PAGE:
“I’m Never Going Home Teaching Again!” Ensign, August 2009, 70–71
My 15-year-old son was excited about the many things going on in his life—friends, skateboards, cars, and his learner’s driving permit. He was not, however, excited about his responsibilities as a home teacher.
My heart sank one Sunday when he said, “Home teaching is a waste of time. I’m going to call my adviser and tell him that he needs to get someone else because I’m never going home teaching again!”
Before he had the opportunity to find his priesthood adviser’s name in the ward directory, however, the telephone rang. It was his newly assigned home teaching companion, Brother Bernd Suckow, who spoke with a thick German accent.
“Toby, I’m coming to get you right now,” he said. “You are my new companion, and I thought we could make a few visits. It is good? OK. Good-bye.”
Brother Suckow was either inspired not to wait for a response, or he assumed that Toby’s surprised silence was synonymous with consent. Either way, 10 minutes later there came a knock at the door. Before Toby could protest, an ebullient man had pulled him outside and stuffed a set of car keys into his hand.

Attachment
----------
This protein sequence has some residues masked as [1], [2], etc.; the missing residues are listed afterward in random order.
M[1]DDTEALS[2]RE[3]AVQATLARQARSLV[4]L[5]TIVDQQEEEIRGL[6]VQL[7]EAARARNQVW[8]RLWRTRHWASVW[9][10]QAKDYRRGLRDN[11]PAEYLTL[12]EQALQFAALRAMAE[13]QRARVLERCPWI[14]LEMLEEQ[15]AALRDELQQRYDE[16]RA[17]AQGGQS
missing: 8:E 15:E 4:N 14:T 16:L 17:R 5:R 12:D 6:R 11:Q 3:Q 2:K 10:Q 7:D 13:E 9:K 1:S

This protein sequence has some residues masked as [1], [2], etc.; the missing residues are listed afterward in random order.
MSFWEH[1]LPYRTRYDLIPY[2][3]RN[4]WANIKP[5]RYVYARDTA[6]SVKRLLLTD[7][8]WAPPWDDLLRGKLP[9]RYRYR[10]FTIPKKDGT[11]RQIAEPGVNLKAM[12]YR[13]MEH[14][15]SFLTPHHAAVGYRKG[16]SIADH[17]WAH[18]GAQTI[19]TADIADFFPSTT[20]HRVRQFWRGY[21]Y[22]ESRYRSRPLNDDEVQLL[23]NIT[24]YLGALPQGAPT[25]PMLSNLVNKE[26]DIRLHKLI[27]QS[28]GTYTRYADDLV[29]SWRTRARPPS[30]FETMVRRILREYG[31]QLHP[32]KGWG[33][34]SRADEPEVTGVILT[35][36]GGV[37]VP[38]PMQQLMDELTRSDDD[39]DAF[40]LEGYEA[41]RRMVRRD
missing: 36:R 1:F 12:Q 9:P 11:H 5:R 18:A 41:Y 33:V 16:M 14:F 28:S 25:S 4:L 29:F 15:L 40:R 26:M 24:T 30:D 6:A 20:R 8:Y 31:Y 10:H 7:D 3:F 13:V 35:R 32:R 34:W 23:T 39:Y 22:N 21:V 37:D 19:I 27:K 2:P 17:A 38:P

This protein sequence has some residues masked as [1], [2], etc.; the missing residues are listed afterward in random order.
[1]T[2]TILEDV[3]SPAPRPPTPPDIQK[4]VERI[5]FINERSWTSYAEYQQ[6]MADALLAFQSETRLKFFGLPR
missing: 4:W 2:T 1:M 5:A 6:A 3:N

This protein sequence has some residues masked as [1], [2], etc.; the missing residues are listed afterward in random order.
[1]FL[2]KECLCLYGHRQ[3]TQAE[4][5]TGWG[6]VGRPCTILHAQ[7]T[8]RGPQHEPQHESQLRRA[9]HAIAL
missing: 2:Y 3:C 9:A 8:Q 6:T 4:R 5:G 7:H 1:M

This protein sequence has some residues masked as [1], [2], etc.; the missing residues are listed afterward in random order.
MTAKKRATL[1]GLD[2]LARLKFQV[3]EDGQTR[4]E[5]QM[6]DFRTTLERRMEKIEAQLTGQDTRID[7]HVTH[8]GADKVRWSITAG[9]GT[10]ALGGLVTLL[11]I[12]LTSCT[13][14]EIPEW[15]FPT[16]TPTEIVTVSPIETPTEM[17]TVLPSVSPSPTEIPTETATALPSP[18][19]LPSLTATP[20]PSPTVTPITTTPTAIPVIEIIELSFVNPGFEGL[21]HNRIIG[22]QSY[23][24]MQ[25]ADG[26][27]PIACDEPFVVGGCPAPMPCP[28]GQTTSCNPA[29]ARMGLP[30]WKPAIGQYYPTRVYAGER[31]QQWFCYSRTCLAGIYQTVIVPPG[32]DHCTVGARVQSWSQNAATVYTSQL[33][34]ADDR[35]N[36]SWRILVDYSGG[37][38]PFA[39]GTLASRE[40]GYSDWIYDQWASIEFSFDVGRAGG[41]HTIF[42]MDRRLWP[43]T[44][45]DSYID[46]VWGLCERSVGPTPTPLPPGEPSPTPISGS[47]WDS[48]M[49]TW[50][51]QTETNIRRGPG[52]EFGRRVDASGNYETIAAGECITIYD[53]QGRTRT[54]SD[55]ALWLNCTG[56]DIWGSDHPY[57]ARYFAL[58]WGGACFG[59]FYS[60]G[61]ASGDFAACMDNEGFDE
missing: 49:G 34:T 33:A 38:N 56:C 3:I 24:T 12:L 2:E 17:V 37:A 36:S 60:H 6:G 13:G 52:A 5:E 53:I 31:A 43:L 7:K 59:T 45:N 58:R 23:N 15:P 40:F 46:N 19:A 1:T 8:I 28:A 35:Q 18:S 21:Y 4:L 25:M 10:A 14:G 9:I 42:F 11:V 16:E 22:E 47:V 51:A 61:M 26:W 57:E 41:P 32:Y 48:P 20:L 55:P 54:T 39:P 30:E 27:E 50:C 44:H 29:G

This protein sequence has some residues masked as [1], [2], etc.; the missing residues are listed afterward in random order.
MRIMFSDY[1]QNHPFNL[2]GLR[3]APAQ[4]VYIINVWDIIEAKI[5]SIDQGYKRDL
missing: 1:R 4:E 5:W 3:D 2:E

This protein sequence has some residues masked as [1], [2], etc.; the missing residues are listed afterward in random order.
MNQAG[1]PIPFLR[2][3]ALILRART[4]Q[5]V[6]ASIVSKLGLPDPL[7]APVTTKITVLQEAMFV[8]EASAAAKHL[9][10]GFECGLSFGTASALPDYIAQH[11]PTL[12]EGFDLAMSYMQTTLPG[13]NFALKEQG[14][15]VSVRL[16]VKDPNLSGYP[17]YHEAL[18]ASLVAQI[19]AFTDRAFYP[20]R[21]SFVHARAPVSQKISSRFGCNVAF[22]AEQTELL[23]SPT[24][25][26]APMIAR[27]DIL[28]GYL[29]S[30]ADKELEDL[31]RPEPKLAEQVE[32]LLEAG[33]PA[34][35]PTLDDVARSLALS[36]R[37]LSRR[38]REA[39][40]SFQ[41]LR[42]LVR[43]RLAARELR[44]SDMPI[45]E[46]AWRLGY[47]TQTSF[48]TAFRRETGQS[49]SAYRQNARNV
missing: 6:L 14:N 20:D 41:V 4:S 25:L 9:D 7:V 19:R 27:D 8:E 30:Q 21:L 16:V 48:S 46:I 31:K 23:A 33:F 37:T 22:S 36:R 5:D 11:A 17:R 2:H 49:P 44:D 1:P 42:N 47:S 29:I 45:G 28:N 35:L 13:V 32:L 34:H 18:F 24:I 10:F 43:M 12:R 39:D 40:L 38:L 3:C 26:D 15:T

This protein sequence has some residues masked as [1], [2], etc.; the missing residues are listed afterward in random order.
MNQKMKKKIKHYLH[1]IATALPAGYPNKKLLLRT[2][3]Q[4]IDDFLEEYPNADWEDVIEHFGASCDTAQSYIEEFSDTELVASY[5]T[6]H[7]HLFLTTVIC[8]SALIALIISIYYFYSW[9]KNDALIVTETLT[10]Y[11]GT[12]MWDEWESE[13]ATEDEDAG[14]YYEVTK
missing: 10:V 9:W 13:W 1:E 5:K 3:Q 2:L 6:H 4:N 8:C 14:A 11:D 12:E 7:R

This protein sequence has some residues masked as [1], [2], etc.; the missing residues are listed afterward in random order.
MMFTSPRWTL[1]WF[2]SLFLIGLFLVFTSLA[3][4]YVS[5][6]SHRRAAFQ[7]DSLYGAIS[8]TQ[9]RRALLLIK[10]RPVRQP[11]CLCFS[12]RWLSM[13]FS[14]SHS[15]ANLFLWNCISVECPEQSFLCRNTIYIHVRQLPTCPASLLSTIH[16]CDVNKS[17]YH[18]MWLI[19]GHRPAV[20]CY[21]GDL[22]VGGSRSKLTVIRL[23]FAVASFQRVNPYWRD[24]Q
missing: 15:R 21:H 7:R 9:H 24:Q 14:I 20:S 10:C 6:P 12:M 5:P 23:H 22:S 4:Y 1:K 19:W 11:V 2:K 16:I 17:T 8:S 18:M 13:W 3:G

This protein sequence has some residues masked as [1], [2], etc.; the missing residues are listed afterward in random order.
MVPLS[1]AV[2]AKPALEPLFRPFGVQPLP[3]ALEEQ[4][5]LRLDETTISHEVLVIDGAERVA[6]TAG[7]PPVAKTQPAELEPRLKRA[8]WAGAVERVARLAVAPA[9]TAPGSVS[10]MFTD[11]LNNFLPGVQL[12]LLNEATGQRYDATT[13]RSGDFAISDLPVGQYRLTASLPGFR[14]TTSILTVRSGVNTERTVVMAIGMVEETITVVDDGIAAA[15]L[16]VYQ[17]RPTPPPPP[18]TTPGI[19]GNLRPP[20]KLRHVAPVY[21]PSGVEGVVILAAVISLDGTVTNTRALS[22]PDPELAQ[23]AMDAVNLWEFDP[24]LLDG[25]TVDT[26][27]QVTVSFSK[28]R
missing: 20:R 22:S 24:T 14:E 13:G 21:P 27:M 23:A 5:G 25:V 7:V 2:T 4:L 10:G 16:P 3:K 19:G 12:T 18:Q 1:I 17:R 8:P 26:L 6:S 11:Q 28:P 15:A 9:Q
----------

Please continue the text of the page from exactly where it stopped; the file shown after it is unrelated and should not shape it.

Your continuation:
“Your name is Toby? Nice to meet you,” Brother Suckow said. “Toby, it is the Sabbath, and I test-drive cars for a living. I think it is not so good for me to drive on the Sabbath since it is my vocation. Can you help me out? Do you have a driving permit? Can you drive us to our home teaching appointments?”
Toby’s jaw dropped as he saw the late-model sports car that Brother Suckow was test-driving that week. He quickly realized that he had almost lost what promised to be a memorable home teaching assignment.
When they returned a short while later, Toby showed Brother Suckow some new computer equipment, and they were soon talking about the latest trends in technology. When he left, Brother Suckow said, “I think it is good if we finish up our home teaching visits next Sunday. What do you think, Toby?”
Toby’s little brother blurted out, “Can I be a home teacher too?”
Toby never hesitated when it came time to home teach with Brother Suckow. After a few months, home teaching was no longer about the nice cars he had the opportunity to drive. Rather, Brother Suckow had become a genuine friend, and Toby learned how important home teaching was to the families they visited.
Brother Suckow and his wife, Barbara, eventually returned to Germany. Our stake misses them greatly. I will never forget Brother Suckow’s powerful example of love for a young man whose testimony of home teaching needed a jump start.